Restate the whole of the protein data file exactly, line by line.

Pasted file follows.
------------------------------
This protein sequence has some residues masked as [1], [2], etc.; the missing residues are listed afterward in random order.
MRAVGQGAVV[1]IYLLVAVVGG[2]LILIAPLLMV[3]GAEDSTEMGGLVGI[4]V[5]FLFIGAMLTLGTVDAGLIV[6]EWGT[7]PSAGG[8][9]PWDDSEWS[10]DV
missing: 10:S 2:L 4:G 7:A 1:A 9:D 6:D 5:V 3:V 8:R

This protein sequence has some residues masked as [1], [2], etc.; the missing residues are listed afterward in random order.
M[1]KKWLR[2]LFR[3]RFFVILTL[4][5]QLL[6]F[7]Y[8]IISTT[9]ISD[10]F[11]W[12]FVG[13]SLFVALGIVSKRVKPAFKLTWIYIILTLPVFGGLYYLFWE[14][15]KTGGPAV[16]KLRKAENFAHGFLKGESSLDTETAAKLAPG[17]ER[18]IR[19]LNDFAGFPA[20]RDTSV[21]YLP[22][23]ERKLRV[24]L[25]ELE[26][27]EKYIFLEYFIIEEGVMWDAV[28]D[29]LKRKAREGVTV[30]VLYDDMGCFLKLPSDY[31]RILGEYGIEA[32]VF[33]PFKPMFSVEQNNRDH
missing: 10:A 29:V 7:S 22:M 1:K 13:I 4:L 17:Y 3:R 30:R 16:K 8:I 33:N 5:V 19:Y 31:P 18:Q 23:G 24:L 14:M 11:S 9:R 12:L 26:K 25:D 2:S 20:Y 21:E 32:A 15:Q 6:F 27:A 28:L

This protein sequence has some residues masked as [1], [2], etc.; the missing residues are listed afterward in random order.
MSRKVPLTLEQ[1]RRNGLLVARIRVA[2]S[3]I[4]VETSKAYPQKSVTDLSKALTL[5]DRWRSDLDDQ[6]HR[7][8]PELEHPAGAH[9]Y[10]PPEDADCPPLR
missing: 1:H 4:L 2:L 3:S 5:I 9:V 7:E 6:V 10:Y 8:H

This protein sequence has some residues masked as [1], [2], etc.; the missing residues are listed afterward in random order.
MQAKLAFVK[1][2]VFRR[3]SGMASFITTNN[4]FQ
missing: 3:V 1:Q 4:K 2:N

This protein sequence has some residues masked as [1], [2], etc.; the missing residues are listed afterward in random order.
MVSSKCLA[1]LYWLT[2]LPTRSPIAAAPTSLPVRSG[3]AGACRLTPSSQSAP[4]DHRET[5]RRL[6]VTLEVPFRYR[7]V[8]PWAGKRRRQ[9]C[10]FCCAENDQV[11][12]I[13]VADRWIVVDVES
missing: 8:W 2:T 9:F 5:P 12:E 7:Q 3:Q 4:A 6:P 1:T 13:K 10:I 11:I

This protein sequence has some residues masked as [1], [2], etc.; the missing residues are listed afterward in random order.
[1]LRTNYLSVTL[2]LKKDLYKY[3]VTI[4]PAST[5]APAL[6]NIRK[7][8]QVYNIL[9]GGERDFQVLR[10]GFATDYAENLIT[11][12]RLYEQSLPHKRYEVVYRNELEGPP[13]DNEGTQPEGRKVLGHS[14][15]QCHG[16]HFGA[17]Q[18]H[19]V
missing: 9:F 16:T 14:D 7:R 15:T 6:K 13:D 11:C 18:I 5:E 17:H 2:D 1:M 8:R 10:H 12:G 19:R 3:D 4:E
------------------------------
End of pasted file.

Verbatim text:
This protein sequence has some residues masked as [1], [2], etc.; the missing residues are listed afterward in random order.
MRAVGQGAVV[1]IYLLVAVVGG[2]LILIAPLLMV[3]GAEDSTEMGGLVGI[4]V[5]FLFIGAMLTLGTVDAGLIV[6]EWGT[7]PSAGG[8][9]PWDDSEWS[10]DV
missing: 10:S 2:L 4:G 7:A 1:A 9:D 6:D 5:V 3:V 8:R

This protein sequence has some residues masked as [1], [2], etc.; the missing residues are listed afterward in random order.
M[1]KKWLR[2]LFR[3]RFFVILTL[4][5]QLL[6]F[7]Y[8]IISTT[9]ISD[10]F[11]W[12]FVG[13]SLFVALGIVSKRVKPAFKLTWIYIILTLPVFGGLYYLFWE[14][15]KTGGPAV[16]KLRKAENFAHGFLKGESSLDTETAAKLAPG[17]ER[18]IR[19]LNDFAGFPA[20]RDTSV[21]YLP[22][23]ERKLRV[24]L[25]ELE[26][27]EKYIFLEYFIIEEGVMWDAV[28]D[29]LKRKAREGVTV[30]VLYDDMGCFLKLPSDY[31]RILGEYGIEA[32]VF[33]PFKPMFSVEQNNRDH
missing: 10:A 29:V 7:S 22:M 1:K 13:I 4:L 17:Y 3:R 30:R 16:K 8:I 33:N 5:V 19:Y 31:P 18:Q 23:G 24:L 14:M 11:S 9:R 12:L 26:K 25:D 2:S 20:Y 21:E 32:A 15:Q 6:F 27:A 28:L

This protein sequence has some residues masked as [1], [2], etc.; the missing residues are listed afterward in random order.
MSRKVPLTLEQ[1]RRNGLLVARIRVA[2]S[3]I[4]VETSKAYPQKSVTDLSKALTL[5]DRWRSDLDDQ[6]HR[7][8]PELEHPAGAH[9]Y[10]PPEDADCPPLR
missing: 1:H 4:L 2:L 3:S 5:I 9:V 7:E 6:V 10:Y 8:H

This protein sequence has some residues masked as [1], [2], etc.; the missing residues are listed afterward in random order.
MQAKLAFVK[1][2]VFRR[3]SGMASFITTNN[4]FQ
missing: 3:V 1:Q 4:K 2:N

This protein sequence has some residues masked as [1], [2], etc.; the missing residues are listed afterward in random order.
MVSSKCLA[1]LYWLT[2]LPTRSPIAAAPTSLPVRSG[3]AGACRLTPSSQSAP[4]DHRET[5]RRL[6]VTLEVPFRYR[7]V[8]PWAGKRRRQ[9]C[10]FCCAENDQV[11][12]I[13]VADRWIVVDVES
missing: 8:W 2:T 9:F 5:P 12:E 7:Q 3:Q 4:A 6:P 1:T 13:K 10:I 11:I

This protein sequence has some residues masked as [1], [2], etc.; the missing residues are listed afterward in random order.
[1]LRTNYLSVTL[2]LKKDLYKY[3]VTI[4]PAST[5]APAL[6]NIRK[7][8]QVYNIL[9]GGERDFQVLR[10]GFATDYAENLIT[11][12]RLYEQSLPHKRYEVVYRNELEGPP[13]DNEGTQPEGRKVLGHS[14][15]QCHG[16]HFGA[17]Q[18]H[19]V
missing: 9:F 16:T 14:D 7:R 15:T 6:K 13:D 11:C 18:I 5:E 17:H 2:D 1:M 8:R 10:H 12:G 19:R 3:D 4:E